Legitimacy, fear, oversaturation, losing artistic value: the fears of AI generated art and thoughts on how creatives can thrive in the world of AI art

Prompt: A Flemish painting of an Asian woman angrily typing on her phone, by Caravaggio

Disclaimer: I am not an expert on any of the topics I shall discuss below, I am just curious and I like to experiment + learn. I’m using this platform to log my thoughts, ideas and whatever else comes to mind. Please take what I write with a pinch of salt, and always do your own research. I am not a very good writer either, so be prepared to be reading a lot of fluff. 

Anything I write that might be wrong, please do correct me but be polite about it, thank you! 

Date: Monday 04/07/22

Go back to the blog: Maria tries to understand

Remember when our tutors would tell us to refine our ideas because it was the one thing that machines couldn’t generate? 

I still can’t believe that we have reached an age where AI would be able to generate art in such a realistic way, it feels absolutely surreal. And just like anything that is surreal, a lot of awe, anger and confusion has come with the discovery of DALL-E 2’s potential. 🍳🧑‍🍳 

We have entered an era where machines can finally create realistic outputs which are so good that we can't help but ask ourselves: what is the place of the creative in a world where their work can be generated in a second?

This post will mainly look into digital art as the most affected form since DALL-E produces digital files.

Prompt: A Flemish painting of an Asian woman recording a TikTok dance on her phone, by Caravaggio

The world of digital art is already over-saturated.

With the advent of image-based social media and the boom of NFTs (amongst other phenomenons) and the ability to create endless duplicates, some folks are scared that digital art is losing part of its legitimacy.

It is easier than ever to create digital art with a single prompt, as a majority of technical barriers have been removed.

I personally see this as a shift in the process of the creative.

The machine still needs a prompt to generate images in the first place and human input is essential, which means that the process of producing art has come with new skills and techniques which answers to this new technology.

For example when Photoshop arrived, there was a huge change in how we perceived the ability to make digital art. But as time went by, producing output from the tool was no longer seen as 'unique' and 'jawbreakingly cool', only the most interesting outcomes shone through the noise, just like any other form of art.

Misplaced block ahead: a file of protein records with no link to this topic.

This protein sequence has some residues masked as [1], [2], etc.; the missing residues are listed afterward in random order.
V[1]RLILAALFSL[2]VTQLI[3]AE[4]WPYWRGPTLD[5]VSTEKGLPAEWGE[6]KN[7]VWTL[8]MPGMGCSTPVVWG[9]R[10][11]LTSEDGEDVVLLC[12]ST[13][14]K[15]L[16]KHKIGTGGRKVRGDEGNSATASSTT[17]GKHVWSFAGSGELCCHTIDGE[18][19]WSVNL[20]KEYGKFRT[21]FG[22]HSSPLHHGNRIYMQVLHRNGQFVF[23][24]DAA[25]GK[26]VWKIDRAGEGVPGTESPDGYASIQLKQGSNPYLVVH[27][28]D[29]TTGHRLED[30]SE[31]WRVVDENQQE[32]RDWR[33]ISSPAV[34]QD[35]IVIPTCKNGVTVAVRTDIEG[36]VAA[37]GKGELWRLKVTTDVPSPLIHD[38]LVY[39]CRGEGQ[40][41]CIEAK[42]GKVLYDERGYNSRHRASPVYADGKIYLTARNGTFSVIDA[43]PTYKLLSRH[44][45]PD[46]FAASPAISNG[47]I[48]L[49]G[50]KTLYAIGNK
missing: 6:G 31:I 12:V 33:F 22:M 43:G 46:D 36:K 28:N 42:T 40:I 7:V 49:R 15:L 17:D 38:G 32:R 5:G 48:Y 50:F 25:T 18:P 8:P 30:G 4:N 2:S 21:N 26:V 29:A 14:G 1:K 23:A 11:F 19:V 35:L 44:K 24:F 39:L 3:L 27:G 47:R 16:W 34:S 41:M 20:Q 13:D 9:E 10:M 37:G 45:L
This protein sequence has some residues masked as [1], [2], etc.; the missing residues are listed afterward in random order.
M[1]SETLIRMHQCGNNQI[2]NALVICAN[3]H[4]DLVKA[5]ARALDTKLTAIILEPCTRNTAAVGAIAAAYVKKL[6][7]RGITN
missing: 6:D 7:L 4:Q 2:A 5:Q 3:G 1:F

Prompt: A painting of an Asian woman browsing in a Korean supermarket, view from the side with strong lighting

So what skills am I on about? Some of the new skills and processes for generating AI art include:

  • A good sense of grammar and syntax

  • A good grasp on vocabulary and creative uses of language

  • A good knowledge of artistic and cultural references / art history / styles

  • Curating skills, from picking and choosing an image and re-editing it through the AI, like a brush tool

Aside from the AI brush tool, a lot of these skills are already essential for artists to develop their practice.

The most important skill however, is the ability to come up with an original, interesting, unique, visually striking thought.

It all boils down to the raw idea of a creative: someone who has the ability to provide the world with a uniquely beautiful perspective and translate it visually.

This is not a new idea, creatives have always held this power, and generators like DALL-E has simply removed a lot of technical barriers for creatives to generate striking visuals faster than ever.

Prompt: A Renaissance painting of an Asian woman who is hungover and sitting in a seat on an airplane, by Caravaggio

I'm not saying AI-generated images is all good or praising it as the best tool ever. I'm just saying that we should harness its potential to push our existing creativity.

As a digitally-inclined creative, I believe that approaching AI-generators like DALL-E should be done with care and it's important and freeing to look at the tool as a way to break down your own barriers. Artistic value doesn't stop at our technical abilities. In my personal case, I am finally able to output juxtapositions I have always wanted to see but was never able to create it before due to my own technical limitations (e.g i can't paint for shit).

So I want to push creatives to integrate AI within their existing workflows.

Always see how DALL-E can be used alongside your existing process, and don't stop at the final AI output.

Play with the prompts, refine your outputs using the AI brush, and most importantly, bring it back in your analoguous or digital processes, let it be collage, stitching, AR, VR, ceramics, painting or sculpture! AI generators are going to stick around, so try to see how you can use it to push the boundaries of your own work!

Prompt: A Renaissance painting of an Asian woman looking out the window on an airplane, by Caravaggio